Harkaitz Cano on writing in a minority language -among other issues- in Ireland

Euskara. Kultura. Mundura.

2014-10-23

The writer Harkaitz Cano spoke last Friday, October 17, on the advantages and disadvantages of writing in a minority language in the UCC University College Cork, along with the Galician poet Marta Dacosta. They discussed how authors and writers on minority languages must often worry about sociolinguistics, whether they like it or not. Dacosta spoke on the weight of the oral tradition and on the role of women, whose function as a weaver is often insufficient, so she claimed that "like Ulysses, Penelope wants to travel, and does travel." Cano then focused on the risks of self-translation, on the need to respond to the lack of a written tradition with the invention of a tradition and on the importance of humour. Then they gave a poetry reading at the public library in Cork (in the picture) along with the translator and writer Isaac Xubin.


In Dublin, John Banvill  inaugurated the Festival ISLA, held at the Instituto Cervantes. The guests of this edition were, among others, the Chilean Diamela Eltit and José Ovejero. On Saturday Harkaitz Cano participated in the round table  “Cuéntamelo otra vez”("Tell me again") together with the Irish Claire Keegan and Mary O´Malley. Among other topics, they talked about the first stories heard during childhood, the reasons that these stories remain or expire, and to the necessary point of evil that every good storyteller must have. They also relativized the truth of the events: "We also change those truthful anecdotes that we tell again and again, depending on the degree of acceptance of the listener." That is, the search for the round history can sometimes become the downfall of the writer.


The three-day Irish journey culminated on Sunday in Belfast. The young poet Joseph Nathaniel McAuley read Cano’s poems in English, along with Deirdre Cartmill and Mary McManus.  Right after, the four of them chatted with the audience, and between a question and another they talked about the difficulty of translating poetry "it is like listening to the acoustic version of a previously recorded studio album," said Cano. Cartmill and McManus, who know the project done in Euskal Herria by Albaola association, also expressed their admiration for the bertsolaritza (poetry improvisation).

Cano has made this journey with the support of the Etxepare Basque Institute.

 

The writer Harkaitz Cano spoke last Friday, October 17, on the advantages and disadvantages of writing in a minority language in the UCC University College Cork, along with the Galician poet Marta Dacosta. They discussed how authors and writers on minority languages must often worry about sociolinguistics, whether they like it or not. Dacosta spoke on the weight of the oral tradition and on the role of women, whose function as a weaver is often insufficient, so she claimed that "like Ulysses, Penelope wants to travel, and does travel." Cano then focused on the risks of self-translation, on the need to respond to the lack of a written tradition with the invention of a tradition and on the importance of humour. Then they gave a poetry reading at the public library in Cork (in the picture) along with the translator and writer Isaac Xubin.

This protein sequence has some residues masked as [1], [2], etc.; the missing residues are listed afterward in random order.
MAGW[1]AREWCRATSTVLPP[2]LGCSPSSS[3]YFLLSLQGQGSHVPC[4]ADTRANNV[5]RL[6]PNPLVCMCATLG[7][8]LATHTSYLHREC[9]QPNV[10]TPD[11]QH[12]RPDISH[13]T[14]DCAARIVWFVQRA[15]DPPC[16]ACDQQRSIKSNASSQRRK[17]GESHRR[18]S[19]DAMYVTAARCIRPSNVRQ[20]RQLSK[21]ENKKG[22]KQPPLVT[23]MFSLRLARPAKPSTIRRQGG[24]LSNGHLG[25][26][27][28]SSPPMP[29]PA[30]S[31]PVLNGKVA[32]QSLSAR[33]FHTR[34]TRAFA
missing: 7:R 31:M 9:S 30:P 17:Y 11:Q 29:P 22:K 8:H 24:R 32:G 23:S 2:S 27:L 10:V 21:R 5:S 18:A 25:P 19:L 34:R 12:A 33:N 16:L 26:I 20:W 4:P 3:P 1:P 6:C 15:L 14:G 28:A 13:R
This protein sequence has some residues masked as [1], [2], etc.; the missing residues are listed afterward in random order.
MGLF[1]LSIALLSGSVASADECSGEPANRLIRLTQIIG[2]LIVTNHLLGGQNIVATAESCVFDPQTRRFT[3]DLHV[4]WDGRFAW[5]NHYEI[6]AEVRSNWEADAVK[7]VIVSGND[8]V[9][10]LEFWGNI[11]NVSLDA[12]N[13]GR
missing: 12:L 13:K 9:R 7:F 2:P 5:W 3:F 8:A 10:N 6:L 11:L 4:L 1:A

In Dublin, John Banvill  inaugurated the Festival ISLA, held at the Instituto Cervantes. The guests of this edition were, among others, the Chilean Diamela Eltit and José Ovejero. On Saturday Harkaitz Cano participated in the round table  “Cuéntamelo otra vez”("Tell me again") together with the Irish Claire Keegan and Mary O´Malley. Among other topics, they talked about the first stories heard during childhood, the reasons that these stories remain or expire, and to the necessary point of evil that every good storyteller must have. They also relativized the truth of the events: "We also change those truthful anecdotes that we tell again and again, depending on the degree of acceptance of the listener." That is, the search for the round history can sometimes become the downfall of the writer.


The three-day Irish journey culminated on Sunday in Belfast. The young poet Joseph Nathaniel McAuley read Cano’s poems in English, along with Deirdre Cartmill and Mary McManus.  Right after, the four of them chatted with the audience, and between a question and another they talked about the difficulty of translating poetry "it is like listening to the acoustic version of a previously recorded studio album," said Cano. Cartmill and McManus, who know the project done in Euskal Herria by Albaola association, also expressed their admiration for the bertsolaritza (poetry improvisation).

Cano has made this journey with the support of the Etxepare Basque Institute.

 

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